By now, the massive opening ceremony has faded into the background, replaced (as always should be the case) by events and athletes. As stunning as the production was, it must have been much better in person. You couldn't find an outspoken naysayer among those who sat in National Stadium and wrote about their impressions. Most instantly crowned it as the best opening ceremony ever. And why not? China spent an unfathomable $330 million to make the most impact on its global audience.
Was that investment worthwhile? China would say yes, perhaps for a different reason than you'd think. The ceremony provided a final inspiration to Chinese athletes, who jumped out to a daunting early lead in the gold-medal race. As of Friday, China's 26-14 edge over the United States in golds probably means Team USA will have to settle for second in that category.
The overall medal race looks much closer, especially with Americans likely to show their depth on the track as they have in swimming.
But now we're also hearing the opening show wasn't totally real. Some of the vocals were lip-synched. Oh, and some of the fireworks were "animated" or "reproduced" from an earlier rehearsal. So we saw and heard only what the Chinese wanted us to see and hear. Great.
Here are some assorted other thoughts, with many more stories to unfold between now and Aug. 24:
Best moment: Those who stayed up late Sunday night got to see the U.S. men swimmers' dramatic comeback to win the 400-meter freestyle relay. And the star wasn't Michael Phelps, who swam the leadoff leg before Jason Lezak's phenomenal finish.
Tragic moment: Obviously, the senseless fatal stabbing of Todd Bachman, father-in-law of U.S. men's volleyball coach Hugh McCutcheon and father of 2004 Olympian Elisabeth Bachman. We can criticize China all we want, but it did not deserve that black mark.
Biggest injustice: U.S. weightlifter Casey Burgener, an Olympic Training Center resident-athlete, qualified for the Games and went to Beijing, only to learn the world federation had removed his name from the list of competitors. The whole story smacks of corruption, with nations able to pay fines and have Olympic berths reinstated. Burgener never fails a test and loses his spot.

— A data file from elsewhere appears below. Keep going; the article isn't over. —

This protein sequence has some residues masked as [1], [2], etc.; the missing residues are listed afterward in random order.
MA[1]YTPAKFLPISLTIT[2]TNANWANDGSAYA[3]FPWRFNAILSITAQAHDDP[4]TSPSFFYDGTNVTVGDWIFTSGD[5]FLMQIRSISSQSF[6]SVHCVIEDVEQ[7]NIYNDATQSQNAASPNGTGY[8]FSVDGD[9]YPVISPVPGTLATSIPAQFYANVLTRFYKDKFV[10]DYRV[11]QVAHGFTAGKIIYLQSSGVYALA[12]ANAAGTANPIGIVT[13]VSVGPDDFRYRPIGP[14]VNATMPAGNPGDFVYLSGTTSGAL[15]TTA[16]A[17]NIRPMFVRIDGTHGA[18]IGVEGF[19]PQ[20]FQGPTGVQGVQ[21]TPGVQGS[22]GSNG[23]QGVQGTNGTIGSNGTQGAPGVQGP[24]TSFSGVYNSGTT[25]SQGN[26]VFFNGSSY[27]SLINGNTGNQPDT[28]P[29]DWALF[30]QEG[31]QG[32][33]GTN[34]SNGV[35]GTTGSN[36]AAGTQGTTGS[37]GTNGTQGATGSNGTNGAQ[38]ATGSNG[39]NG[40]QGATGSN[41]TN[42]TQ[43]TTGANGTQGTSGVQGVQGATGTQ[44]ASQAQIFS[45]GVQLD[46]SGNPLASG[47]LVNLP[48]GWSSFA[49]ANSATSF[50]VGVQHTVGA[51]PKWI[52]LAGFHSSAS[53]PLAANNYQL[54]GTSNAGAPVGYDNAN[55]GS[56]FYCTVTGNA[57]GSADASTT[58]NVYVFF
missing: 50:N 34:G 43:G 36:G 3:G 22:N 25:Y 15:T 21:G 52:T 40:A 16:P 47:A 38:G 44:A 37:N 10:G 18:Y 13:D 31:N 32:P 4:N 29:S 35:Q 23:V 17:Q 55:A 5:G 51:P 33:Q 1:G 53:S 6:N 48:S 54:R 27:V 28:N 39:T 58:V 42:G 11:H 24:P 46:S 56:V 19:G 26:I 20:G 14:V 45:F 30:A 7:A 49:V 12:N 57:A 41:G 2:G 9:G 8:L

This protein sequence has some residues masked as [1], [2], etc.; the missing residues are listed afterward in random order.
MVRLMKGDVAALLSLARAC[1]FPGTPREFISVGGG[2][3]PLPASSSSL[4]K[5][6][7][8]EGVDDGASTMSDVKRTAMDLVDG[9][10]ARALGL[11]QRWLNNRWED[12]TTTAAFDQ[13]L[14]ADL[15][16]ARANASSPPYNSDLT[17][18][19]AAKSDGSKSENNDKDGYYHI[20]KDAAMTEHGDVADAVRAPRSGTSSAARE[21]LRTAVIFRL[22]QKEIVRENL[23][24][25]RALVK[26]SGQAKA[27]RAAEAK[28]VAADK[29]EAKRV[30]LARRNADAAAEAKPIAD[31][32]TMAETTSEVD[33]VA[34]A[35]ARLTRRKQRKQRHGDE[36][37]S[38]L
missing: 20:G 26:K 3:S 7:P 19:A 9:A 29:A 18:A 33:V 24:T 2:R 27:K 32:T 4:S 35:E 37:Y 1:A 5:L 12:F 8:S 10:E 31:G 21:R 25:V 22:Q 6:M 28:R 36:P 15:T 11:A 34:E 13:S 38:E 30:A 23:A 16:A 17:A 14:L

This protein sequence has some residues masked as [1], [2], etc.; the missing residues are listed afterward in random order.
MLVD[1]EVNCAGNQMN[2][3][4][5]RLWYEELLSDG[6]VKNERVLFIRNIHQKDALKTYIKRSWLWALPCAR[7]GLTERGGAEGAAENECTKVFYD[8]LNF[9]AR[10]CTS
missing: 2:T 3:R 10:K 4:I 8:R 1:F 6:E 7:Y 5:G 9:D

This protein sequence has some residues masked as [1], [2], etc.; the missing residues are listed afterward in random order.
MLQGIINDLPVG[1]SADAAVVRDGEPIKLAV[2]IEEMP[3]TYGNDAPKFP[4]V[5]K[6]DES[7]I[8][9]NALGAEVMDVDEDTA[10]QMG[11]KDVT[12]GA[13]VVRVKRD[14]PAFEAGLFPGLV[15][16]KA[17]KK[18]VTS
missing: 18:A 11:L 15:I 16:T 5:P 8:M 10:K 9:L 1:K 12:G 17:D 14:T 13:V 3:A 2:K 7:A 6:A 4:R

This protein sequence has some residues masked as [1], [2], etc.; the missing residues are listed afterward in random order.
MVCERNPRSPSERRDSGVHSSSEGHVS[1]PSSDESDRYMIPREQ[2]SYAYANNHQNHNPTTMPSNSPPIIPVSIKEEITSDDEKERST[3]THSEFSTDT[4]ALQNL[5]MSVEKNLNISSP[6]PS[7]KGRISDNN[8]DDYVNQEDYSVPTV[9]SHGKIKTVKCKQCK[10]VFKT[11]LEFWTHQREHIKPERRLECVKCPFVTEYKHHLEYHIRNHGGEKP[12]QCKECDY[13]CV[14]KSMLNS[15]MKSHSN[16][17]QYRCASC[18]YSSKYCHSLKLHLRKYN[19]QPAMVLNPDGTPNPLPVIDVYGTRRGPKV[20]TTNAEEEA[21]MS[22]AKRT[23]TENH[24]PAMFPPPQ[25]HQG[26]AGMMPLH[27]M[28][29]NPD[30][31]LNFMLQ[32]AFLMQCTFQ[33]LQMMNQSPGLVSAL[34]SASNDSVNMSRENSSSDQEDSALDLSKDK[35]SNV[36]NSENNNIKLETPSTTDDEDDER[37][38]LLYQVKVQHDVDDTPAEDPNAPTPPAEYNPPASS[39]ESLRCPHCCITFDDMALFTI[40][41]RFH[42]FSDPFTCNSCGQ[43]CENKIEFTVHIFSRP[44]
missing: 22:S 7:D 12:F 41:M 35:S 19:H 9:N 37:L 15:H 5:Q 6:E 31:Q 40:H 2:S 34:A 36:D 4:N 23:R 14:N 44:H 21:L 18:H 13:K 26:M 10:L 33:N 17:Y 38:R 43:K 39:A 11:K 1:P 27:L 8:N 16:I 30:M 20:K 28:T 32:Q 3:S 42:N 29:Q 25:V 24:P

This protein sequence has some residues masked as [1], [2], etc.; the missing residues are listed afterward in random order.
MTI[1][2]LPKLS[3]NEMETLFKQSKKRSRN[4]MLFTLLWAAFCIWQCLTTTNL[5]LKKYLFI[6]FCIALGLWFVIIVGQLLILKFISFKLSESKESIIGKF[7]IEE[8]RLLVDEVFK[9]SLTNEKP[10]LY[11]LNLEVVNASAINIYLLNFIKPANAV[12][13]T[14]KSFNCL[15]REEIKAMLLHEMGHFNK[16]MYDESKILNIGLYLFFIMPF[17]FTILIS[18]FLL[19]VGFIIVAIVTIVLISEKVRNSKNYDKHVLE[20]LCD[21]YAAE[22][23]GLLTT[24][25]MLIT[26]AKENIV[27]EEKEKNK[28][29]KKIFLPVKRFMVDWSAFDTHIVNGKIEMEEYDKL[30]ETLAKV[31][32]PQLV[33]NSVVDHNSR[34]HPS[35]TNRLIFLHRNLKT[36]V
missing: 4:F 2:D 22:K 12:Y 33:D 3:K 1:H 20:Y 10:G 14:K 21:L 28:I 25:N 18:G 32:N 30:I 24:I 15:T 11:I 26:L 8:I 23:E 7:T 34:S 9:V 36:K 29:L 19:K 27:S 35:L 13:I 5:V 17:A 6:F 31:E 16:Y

Best local angle: Katy Emmons winning the women's 10-meter air rifle gold medal. She's a shooter for the Czech Republic but a Colorado Springs resident because she's married to U.S. Olympian Matt Emmons.
Wondering: Given all the injuries to U.S. men and women gymnasts, why not schedule more sports' Olympic Trials earlier, perhaps even in May instead of June?
Bad form: NBC's seemingly desperate efforts to make viewers believe they're seeing events live, when they aren't. Most are taped-replays because Beijing is 14 hours ahead of Colorado Springs. So when it's 8 p.m. here, it's 10 a.m. the next day in China.
Overkill: All the coverage for every U.S. men's basketball game, even when it's clear the Americans will not be pushed until the medal round (Aug. 20-24).
Most demanding sport: You could make a case for water polo, with athletes swimming, treading water or being mauled by opponents for long periods with no break.
Worst view: Road-race cyclists, knowing they face grueling hours ahead, racing into Beijing's smog.
Fond farewell Best of luck to Norm Bazin, leaving as a Colorado College hockey assistant coach to become head coach at Division III Hamilton College in New York. Bazin has made a remarkable comeback from a near-fatal car crash on an icy road during a 2003 recruiting trip.
Wrong move You know the Rockies are desperate when they take a flier on aging pitcher Livan Hernandez, magnifying the front office's failure to shore up the rotation this season.
Staying home Colorado College football will have three local freshmen this fall: lineman Jason Toth (Widefield), kicker Tyler Brickell (Coronado) and tailback Luke Northam (Classical Academy).
Don't miss it Take a break from the Olympics to watch the Dallas Cowboys at Denver, 7 p.m., Saturday, August 16, on Channel 11 (picking up the Denver telecast).